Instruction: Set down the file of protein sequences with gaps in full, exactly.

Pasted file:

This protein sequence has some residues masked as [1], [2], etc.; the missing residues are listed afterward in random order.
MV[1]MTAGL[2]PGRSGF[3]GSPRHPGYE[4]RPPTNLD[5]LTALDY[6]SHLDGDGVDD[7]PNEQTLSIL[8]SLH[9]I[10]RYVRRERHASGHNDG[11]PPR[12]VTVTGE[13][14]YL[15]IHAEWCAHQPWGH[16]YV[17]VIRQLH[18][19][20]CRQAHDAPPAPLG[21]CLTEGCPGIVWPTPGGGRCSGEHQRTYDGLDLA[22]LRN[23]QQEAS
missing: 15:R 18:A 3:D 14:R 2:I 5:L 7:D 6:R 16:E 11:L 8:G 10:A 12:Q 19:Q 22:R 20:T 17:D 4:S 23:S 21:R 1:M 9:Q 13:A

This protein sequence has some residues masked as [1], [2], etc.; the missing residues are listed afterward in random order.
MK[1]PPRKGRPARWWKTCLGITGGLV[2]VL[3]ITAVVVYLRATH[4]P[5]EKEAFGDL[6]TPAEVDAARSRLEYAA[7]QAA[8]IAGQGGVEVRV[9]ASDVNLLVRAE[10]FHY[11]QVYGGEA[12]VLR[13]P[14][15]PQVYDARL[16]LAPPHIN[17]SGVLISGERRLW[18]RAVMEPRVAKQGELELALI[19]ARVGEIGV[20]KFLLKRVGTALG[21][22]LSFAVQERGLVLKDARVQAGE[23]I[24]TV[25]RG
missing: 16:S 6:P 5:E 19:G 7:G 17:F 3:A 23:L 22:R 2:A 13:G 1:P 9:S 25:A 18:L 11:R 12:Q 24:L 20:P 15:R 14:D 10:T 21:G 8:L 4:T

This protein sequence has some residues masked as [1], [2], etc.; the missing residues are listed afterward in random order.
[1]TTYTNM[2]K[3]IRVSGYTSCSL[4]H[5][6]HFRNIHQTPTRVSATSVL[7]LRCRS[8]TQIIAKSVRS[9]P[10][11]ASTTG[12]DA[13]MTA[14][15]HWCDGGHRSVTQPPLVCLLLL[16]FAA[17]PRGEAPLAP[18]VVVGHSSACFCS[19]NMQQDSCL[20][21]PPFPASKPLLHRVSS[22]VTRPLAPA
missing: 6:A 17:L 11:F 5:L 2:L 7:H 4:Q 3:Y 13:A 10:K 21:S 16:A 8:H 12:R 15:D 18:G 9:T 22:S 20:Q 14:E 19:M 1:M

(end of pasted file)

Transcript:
This protein sequence has some residues masked as [1], [2], etc.; the missing residues are listed afterward in random order.
MV[1]MTAGL[2]PGRSGF[3]GSPRHPGYE[4]RPPTNLD[5]LTALDY[6]SHLDGDGVDD[7]PNEQTLSIL[8]SLH[9]I[10]RYVRRERHASGHNDG[11]PPR[12]VTVTGE[13][14]YL[15]IHAEWCAHQPWGH[16]YV[17]VIRQLH[18][19][20]CRQAHDAPPAPLG[21]CLTEGCPGIVWPTPGGGRCSGEHQRTYDGLDLA[22]LRN[23]QQEAS
missing: 15:R 18:A 3:D 14:R 2:I 5:L 7:D 6:R 16:E 11:L 8:G 10:A 12:Q 19:Q 22:R 20:T 17:D 4:S 23:S 21:R 1:M 9:Q 13:A

This protein sequence has some residues masked as [1], [2], etc.; the missing residues are listed afterward in random order.
MK[1]PPRKGRPARWWKTCLGITGGLV[2]VL[3]ITAVVVYLRATH[4]P[5]EKEAFGDL[6]TPAEVDAARSRLEYAA[7]QAA[8]IAGQGGVEVRV[9]ASDVNLLVRAE[10]FHY[11]QVYGGEA[12]VLR[13]P[14][15]PQVYDARL[16]LAPPHIN[17]SGVLISGERRLW[18]RAVMEPRVAKQGELELALI[19]ARVGEIGV[20]KFLLKRVGTALG[21][22]LSFAVQERGLVLKDARVQAGE[23]I[24]TV[25]RG
missing: 16:S 6:P 5:E 19:G 7:G 17:F 3:A 23:L 22:R 2:A 13:G 1:P 9:S 25:A 18:L 11:R 12:Q 24:L 20:P 15:R 14:D 10:T 21:G 8:L 4:T

This protein sequence has some residues masked as [1], [2], etc.; the missing residues are listed afterward in random order.
[1]TTYTNM[2]K[3]IRVSGYTSCSL[4]H[5][6]HFRNIHQTPTRVSATSVL[7]LRCRS[8]TQIIAKSVRS[9]P[10][11]ASTTG[12]DA[13]MTA[14][15]HWCDGGHRSVTQPPLVCLLLL[16]FAA[17]PRGEAPLAP[18]VVVGHSSACFCS[19]NMQQDSCL[20][21]PPFPASKPLLHRVSS[22]VTRPLAPA
missing: 6:A 17:L 11:F 5:L 2:L 7:H 4:Q 3:Y 13:A 10:K 21:S 16:A 8:H 12:R 15:D 18:G 9:T 22:S 20:Q 14:E 19:M 1:M